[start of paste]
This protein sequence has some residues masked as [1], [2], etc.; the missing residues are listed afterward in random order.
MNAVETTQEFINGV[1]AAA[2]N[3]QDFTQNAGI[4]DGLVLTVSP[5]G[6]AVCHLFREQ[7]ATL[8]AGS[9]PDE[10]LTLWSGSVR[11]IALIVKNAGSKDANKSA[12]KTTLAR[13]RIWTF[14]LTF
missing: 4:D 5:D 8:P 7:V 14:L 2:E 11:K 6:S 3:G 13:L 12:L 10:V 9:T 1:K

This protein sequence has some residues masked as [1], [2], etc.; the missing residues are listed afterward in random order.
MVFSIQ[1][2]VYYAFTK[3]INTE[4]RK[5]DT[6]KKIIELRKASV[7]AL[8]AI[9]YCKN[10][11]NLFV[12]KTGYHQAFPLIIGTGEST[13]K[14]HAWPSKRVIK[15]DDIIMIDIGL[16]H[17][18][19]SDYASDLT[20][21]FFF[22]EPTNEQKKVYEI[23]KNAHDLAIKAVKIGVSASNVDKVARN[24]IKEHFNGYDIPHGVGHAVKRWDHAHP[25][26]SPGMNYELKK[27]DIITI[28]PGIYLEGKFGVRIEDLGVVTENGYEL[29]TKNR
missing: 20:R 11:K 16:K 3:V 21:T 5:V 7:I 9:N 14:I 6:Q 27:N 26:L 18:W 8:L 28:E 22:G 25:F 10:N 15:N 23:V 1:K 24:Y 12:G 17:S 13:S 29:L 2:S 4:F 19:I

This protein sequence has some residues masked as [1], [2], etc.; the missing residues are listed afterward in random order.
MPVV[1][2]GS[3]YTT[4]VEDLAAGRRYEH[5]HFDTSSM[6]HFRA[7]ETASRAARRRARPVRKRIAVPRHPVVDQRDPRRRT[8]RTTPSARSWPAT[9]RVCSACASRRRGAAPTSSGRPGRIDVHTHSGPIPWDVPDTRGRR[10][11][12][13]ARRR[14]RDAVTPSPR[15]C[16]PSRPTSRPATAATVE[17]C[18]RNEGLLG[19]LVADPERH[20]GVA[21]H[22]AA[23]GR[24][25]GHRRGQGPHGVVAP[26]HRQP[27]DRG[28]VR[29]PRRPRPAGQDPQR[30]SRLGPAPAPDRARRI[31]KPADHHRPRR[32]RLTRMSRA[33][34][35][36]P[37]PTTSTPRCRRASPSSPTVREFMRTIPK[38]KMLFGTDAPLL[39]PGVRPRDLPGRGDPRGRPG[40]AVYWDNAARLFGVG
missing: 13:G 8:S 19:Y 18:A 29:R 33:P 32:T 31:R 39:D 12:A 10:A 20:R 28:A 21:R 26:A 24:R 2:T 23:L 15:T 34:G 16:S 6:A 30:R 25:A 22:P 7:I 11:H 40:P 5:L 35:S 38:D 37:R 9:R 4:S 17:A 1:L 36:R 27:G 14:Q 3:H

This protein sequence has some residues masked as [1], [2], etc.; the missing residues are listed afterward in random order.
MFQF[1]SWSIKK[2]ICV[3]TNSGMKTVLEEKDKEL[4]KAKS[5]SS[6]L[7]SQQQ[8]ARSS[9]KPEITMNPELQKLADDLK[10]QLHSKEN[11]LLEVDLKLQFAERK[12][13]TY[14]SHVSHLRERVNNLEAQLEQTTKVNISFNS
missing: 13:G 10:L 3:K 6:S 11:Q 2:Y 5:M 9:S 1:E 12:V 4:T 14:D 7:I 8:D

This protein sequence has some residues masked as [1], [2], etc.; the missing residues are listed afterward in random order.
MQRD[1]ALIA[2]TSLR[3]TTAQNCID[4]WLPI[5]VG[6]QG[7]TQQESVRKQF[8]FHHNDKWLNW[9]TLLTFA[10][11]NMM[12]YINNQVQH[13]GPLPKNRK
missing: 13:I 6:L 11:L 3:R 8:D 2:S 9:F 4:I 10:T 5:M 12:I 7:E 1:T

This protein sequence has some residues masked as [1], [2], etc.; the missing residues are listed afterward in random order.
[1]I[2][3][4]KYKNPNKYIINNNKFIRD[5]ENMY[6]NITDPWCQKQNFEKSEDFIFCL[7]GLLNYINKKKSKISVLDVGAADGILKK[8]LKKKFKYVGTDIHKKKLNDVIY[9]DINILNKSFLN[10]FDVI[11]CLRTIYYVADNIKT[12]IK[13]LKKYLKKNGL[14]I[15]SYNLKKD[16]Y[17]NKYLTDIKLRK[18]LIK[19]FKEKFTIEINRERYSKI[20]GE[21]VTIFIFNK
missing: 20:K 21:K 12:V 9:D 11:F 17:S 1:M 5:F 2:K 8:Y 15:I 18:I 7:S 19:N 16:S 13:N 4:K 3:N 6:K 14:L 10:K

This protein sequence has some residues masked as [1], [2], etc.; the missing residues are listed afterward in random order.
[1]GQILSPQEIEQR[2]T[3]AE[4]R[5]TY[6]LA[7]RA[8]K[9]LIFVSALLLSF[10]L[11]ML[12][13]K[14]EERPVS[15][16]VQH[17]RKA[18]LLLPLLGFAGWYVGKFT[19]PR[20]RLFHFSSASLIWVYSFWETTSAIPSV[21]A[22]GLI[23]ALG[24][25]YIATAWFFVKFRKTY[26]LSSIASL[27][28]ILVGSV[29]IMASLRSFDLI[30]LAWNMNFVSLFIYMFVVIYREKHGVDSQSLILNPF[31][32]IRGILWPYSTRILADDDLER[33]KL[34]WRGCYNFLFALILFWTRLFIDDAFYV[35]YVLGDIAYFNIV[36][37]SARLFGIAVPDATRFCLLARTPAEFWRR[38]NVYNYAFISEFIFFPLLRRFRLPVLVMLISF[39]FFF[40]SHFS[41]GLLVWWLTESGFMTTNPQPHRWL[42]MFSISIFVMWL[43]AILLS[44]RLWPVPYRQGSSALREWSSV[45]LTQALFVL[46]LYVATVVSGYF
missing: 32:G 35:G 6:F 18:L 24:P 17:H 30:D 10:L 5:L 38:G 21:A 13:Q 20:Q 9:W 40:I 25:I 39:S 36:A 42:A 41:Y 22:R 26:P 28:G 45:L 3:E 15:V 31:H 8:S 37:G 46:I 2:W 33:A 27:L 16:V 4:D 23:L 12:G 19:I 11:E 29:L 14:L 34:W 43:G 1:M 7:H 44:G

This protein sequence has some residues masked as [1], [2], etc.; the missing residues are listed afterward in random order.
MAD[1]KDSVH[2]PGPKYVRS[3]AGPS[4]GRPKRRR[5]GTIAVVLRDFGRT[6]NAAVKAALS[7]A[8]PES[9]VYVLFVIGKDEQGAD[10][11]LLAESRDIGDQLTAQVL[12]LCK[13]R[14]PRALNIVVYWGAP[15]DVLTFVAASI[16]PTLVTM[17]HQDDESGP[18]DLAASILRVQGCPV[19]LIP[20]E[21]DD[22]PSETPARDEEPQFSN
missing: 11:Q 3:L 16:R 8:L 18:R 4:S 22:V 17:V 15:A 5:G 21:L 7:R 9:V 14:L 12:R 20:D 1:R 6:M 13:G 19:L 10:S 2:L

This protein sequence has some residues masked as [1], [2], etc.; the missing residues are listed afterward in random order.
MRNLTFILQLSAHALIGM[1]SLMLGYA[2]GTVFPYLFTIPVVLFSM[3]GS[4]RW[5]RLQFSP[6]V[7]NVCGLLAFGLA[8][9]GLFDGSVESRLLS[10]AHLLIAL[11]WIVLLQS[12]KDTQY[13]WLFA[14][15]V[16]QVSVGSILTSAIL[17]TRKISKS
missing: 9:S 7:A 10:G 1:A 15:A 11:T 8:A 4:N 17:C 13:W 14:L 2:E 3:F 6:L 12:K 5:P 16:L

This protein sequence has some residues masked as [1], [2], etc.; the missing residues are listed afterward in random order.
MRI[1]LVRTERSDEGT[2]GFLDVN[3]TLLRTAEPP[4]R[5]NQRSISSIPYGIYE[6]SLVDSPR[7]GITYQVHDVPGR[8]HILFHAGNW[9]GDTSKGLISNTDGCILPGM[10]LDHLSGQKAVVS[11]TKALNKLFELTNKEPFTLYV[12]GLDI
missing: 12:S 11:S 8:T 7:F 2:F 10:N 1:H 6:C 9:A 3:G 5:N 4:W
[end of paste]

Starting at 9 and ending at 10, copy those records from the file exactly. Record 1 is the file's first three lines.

This protein sequence has some residues masked as [1], [2], etc.; the missing residues are listed afterward in random order.
MRNLTFILQLSAHALIGM[1]SLMLGYA[2]GTVFPYLFTIPVVLFSM[3]GS[4]RW[5]RLQFSP[6]V[7]NVCGLLAFGLA[8][9]GLFDGSVESRLLS[10]AHLLIAL[11]WIVLLQS[12]KDTQY[13]WLFA[14][15]V[16]QVSVGSILTSAIL[17]TRKISKS
missing: 9:S 7:A 10:G 1:A 15:A 11:T 8:A 4:N 17:C 13:W 14:L 2:E 3:F 6:L 12:K 5:P 16:L

This protein sequence has some residues masked as [1], [2], etc.; the missing residues are listed afterward in random order.
MRI[1]LVRTERSDEGT[2]GFLDVN[3]TLLRTAEPP[4]R[5]NQRSISSIPYGIYE[6]SLVDSPR[7]GITYQVHDVPGR[8]HILFHAGNW[9]GDTSKGLISNTDGCILPGM[10]LDHLSGQKAVVS[11]TKALNKLFELTNKEPFTLYV[12]GLDI
missing: 12:S 11:S 8:T 7:F 2:F 10:N 1:H 6:C 9:A 3:G 5:N 4:W